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We Fixed Marvel/Netflix’s Iron Fist Problem

Right now is a good time to be a superhero on television. Supergirl on CBS just premiered to the biggest numbers of the fall season, ABC is moving forward with an Agents of S.H.I.E.L.D. spinoff, and Jessica Jones is primed to be Netflix’s next superhero du jour. Speaking of Netflix, the streaming service, its partnership with Marvel promised us individual series starring four heroes — the aforementioned Jessica Jones, Daredevil, Luke Cage, and Iron Fist. Of those four, though, only Iron Fist remains in development hell. Mainly because no one has cracked the story yet.

Fortunately, with the help of MC Nedelsky and MCU Exchange, we think we’ve figured it out. So starting tomorrow, we’re going to present a five-part series that would effectively introduce Iron Fist to new audiences, add greater diversity to the MCU, and do justice to one of Marvel’s most badass characters.

You’re welcome, Marvel.


The rumors of trouble on the Netflix Iron Fist series have been swirling since the summer1. Even though Easter eggs were dropped throughout Daredevil — not to mention Marvel’s comic side recently announcing an all new Power Man and Iron Fist series by none other than David Walker and Sanford Greene — Marvel’s television lords seemingly cannot find anyone with the right vision for the series.

Apparently, they’ve never met Lexi Alexander. Which would be weird since she directed Punisher: War Zone2.



Part of the problem, it seems, is that no one at Marvel Studios can figure out how to bring the character’s “mystical” elements into the grim and gritty universe established by Daredevil — which we’ll tackle more in-depth later. I think the other nut they’re finding difficult to crack is the fact that the general Iron Fist story as a white-dude-kung-fu-champion-fish-out-of-water is trite at best, racist at worst.

I’ve written before how recasting Danny Rand as Asian American solves a number of these issues without changing the heart of the character, but for some fans this isn’t sufficient. They seem to think that the Orientalist issues of Iron Fist are either irrelevant or central to the character and often argue that the only type of racebending they are okay with is one that has a narrative justification — otherwise it’s just “diversity for diversity’s sake.”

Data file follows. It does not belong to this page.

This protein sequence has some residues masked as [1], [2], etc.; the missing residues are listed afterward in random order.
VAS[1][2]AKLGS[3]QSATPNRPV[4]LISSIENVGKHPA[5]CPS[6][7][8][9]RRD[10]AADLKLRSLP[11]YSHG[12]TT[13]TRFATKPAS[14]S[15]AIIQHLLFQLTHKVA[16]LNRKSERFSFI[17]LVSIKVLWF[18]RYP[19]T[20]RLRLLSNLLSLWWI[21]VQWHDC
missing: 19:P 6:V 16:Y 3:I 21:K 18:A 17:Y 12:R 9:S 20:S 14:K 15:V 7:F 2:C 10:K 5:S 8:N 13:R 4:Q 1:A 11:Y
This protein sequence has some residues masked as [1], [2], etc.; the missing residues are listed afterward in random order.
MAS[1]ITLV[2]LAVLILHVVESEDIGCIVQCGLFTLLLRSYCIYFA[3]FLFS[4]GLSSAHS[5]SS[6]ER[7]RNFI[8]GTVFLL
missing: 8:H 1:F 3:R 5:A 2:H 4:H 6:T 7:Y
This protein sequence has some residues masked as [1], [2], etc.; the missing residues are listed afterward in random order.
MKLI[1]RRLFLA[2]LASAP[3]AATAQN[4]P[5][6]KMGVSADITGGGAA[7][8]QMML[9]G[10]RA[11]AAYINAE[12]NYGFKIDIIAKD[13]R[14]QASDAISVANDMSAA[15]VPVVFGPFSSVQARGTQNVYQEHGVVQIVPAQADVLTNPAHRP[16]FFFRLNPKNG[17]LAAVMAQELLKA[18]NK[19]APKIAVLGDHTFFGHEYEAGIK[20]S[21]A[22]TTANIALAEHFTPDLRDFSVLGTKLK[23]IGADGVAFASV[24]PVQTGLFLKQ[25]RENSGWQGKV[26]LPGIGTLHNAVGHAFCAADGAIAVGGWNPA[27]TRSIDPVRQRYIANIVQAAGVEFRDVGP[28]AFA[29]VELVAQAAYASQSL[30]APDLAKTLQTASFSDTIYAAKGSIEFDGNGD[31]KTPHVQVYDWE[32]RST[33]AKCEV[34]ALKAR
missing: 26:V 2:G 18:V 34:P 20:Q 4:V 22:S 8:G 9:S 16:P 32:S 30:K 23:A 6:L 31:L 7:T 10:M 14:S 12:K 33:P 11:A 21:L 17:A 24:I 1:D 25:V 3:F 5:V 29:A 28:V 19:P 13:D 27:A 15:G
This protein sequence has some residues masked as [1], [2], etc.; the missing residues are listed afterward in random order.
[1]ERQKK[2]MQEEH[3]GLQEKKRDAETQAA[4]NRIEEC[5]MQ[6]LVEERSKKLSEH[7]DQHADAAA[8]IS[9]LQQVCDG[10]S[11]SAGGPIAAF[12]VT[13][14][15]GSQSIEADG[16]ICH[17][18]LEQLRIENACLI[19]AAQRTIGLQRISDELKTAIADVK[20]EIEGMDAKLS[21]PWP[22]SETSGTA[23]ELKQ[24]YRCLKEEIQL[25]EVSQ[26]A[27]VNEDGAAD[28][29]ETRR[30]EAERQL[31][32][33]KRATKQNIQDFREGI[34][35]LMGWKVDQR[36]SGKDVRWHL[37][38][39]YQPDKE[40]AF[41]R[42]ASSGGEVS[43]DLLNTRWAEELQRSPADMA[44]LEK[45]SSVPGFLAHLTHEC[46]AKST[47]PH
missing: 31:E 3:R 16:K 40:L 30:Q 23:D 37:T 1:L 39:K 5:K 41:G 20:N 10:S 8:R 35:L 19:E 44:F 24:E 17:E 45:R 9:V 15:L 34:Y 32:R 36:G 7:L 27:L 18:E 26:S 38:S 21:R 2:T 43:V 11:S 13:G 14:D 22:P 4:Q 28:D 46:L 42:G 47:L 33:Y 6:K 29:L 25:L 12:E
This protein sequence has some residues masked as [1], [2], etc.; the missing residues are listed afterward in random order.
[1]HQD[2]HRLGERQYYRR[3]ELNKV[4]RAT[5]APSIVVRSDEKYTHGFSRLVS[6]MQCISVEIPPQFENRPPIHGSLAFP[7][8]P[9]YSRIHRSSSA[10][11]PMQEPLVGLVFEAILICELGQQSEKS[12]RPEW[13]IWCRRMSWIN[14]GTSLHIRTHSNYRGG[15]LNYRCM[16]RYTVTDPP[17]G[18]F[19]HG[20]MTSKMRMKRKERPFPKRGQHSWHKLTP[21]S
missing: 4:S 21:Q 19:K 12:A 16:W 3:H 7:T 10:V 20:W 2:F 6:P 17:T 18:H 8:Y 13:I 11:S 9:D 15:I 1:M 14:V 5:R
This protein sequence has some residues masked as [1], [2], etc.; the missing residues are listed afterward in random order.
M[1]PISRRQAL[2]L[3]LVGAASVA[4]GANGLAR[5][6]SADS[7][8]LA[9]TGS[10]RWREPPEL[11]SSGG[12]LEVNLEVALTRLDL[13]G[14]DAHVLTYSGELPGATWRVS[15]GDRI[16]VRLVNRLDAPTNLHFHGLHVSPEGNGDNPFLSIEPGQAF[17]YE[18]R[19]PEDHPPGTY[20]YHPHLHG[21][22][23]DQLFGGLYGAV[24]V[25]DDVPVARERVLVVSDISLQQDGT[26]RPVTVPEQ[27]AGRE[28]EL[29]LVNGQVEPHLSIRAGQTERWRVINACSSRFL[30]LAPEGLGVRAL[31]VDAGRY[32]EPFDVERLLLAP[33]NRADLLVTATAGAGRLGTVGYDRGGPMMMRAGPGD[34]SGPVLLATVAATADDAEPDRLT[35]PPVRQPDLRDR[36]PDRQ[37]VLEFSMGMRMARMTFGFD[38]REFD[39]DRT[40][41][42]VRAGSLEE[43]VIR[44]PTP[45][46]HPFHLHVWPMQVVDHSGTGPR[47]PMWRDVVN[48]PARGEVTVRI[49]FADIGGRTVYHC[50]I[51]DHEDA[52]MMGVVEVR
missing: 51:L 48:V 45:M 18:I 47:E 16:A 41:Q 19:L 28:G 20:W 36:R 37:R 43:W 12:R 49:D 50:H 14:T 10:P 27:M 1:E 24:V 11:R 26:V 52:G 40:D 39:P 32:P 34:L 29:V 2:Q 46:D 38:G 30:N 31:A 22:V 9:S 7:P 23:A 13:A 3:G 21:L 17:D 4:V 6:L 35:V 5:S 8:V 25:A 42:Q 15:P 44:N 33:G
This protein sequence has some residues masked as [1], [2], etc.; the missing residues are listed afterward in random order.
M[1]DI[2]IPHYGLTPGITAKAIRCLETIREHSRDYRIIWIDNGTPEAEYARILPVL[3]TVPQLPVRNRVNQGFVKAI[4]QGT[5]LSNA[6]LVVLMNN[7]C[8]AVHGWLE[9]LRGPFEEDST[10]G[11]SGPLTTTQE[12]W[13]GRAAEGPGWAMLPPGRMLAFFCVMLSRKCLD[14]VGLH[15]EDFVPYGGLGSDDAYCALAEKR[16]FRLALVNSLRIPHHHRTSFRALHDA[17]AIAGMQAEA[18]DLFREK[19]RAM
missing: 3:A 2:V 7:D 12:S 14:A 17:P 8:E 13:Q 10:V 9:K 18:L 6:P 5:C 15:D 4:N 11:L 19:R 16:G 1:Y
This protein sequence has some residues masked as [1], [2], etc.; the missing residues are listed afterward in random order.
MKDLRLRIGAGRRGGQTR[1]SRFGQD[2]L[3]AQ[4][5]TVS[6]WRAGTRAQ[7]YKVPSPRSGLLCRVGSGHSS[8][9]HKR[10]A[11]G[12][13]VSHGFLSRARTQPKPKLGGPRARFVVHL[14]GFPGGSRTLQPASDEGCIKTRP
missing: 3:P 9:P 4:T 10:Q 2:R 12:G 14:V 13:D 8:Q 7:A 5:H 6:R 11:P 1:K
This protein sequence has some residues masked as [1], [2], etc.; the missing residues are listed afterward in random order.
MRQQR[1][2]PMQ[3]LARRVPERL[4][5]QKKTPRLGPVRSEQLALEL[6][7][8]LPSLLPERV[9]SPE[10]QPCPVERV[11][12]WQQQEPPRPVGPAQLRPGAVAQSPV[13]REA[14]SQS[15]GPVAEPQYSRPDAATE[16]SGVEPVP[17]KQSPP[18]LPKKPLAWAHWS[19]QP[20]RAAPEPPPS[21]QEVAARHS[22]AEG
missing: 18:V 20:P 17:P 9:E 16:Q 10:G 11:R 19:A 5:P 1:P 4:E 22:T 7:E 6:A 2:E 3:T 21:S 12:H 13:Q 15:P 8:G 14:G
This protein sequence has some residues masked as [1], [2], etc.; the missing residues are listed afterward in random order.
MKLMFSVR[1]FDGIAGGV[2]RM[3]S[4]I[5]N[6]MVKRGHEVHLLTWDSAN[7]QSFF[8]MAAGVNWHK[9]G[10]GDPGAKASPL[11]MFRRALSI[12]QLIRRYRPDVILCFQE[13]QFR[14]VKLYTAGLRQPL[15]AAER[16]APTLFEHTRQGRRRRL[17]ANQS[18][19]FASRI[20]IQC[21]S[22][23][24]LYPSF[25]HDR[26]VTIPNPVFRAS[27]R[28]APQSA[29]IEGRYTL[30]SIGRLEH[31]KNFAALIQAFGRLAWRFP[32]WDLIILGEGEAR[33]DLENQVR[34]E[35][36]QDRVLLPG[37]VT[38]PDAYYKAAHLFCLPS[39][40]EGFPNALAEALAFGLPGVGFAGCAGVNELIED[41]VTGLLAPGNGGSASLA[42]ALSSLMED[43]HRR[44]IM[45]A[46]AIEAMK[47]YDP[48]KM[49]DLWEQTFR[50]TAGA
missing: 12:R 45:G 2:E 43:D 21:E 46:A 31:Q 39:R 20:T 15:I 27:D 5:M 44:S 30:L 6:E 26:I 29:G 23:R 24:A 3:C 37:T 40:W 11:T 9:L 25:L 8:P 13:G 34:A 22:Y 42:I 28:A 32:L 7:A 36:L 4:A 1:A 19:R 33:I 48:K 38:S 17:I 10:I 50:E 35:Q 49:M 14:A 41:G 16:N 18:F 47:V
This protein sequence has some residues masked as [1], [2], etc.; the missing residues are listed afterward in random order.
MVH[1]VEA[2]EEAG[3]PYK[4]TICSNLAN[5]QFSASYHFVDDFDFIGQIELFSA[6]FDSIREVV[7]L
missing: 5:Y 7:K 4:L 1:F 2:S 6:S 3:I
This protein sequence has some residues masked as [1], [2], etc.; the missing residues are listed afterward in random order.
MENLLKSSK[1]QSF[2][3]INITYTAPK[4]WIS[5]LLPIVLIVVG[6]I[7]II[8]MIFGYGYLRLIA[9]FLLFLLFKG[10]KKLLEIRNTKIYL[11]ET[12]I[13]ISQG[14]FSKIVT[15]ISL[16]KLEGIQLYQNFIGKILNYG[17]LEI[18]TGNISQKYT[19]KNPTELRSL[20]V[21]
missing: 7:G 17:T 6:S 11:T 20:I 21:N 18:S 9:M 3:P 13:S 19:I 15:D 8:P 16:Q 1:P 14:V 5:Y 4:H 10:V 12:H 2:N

Leaving aside the obvious issues with that argument — the best critique of which is the popular chocolate raisins metaphor — we’d argue that having Danny be Asian American actually is narratively justified. In fact, it helps smooth out the extremely convoluted continuity from the comics. Given that all comic book adaptations take liberties with the source material to make them more accessible, this special series of posts will offer small but major changes to Iron Fist continuity that not only would help with bringing the character to Netflix, but add greater diversity to the Marvel Cinematic Universe — and in a way that is narratively justified.

There’s no better time than the present to do this, Marvel. In addition to the aforementioned television superhero renaissance we are currently living through, AMC is about to resurrect the martial arts drama with Into the Badlands — starring not one, but two Asian American leads, natch. I’ve seen it, and it’s the real deal.


So all of this talk about not having the right “vision” for the series? Yeah, we don’t buy it. Marvel needs to strike now while the iron (fist) is hot. And all this week, we’re going to show them how to do it.


  1. However, the latest from Bleeding Cool — who are the ones who most recently reported on Iron Fist troubles — says that according to their sources “Iron Fist at Netflix is fine at the moment,” which also syncs up with other reports
  2. Speaking of the Punisher, one of the various rumors swirling around the various Netflix series suggests that Jon Bernthal’s take on the character in Daredevil season two is so compelling that he might replace Iron Fist in the lineup. 
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